Yoast’s SEO WordPress plugin for sitemaps without htaccess

Recently, for a client, I started using Yoast’s SEO for WordPress for their blog. Everything was running nicely until we hit a snag with the .htaccess redirect for the sitemap. The client’s website, uses lighttpd, and therefore it doesn’t have all the .htaccess functionality out of the box. With Yoast’s SEO plugin your file will appear at /sitemap.xml [see mine here], which is called via htaccess. Instead of hacking the server to get the XML sitemaps working, I decided to link to the non-rewritten sitemap URL. After searching on the net and not finding any answers, I decided to delve into the code, and below is my findings.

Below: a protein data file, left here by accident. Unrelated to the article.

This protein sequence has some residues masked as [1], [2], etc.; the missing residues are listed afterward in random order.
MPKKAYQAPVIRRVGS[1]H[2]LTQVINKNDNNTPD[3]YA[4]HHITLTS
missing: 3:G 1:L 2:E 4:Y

Linking directly to the individual sitemaps

Poking into the code I’ve found out that the links appear as

  • Page www.youblog.com/index.php?sitemap=page&sitemap_n=1
  • Posts www.youblog.com/index.php?sitemap=post&sitemap_n=1
  • Category www.youblog.com/index.php?sitemap=category&sitemap_n=1
  • Post Tags www.youblog.com/index.php?sitemap=post_tag&sitemap_n=1
These link to the posts, pages and less importantly to the categories and tag pages. In each of these cases you may need to increment the parameter sitemap_n=, if you have more than  1000 posts (you shouldn’t really have more than 1000 categories or post tags). The plugin limits the number of  URLs listed to 1000 per individual sitemap,  most likely speed.
More details about what the SEO  plugin for WordPress does can be seen here on Yoast’s site.

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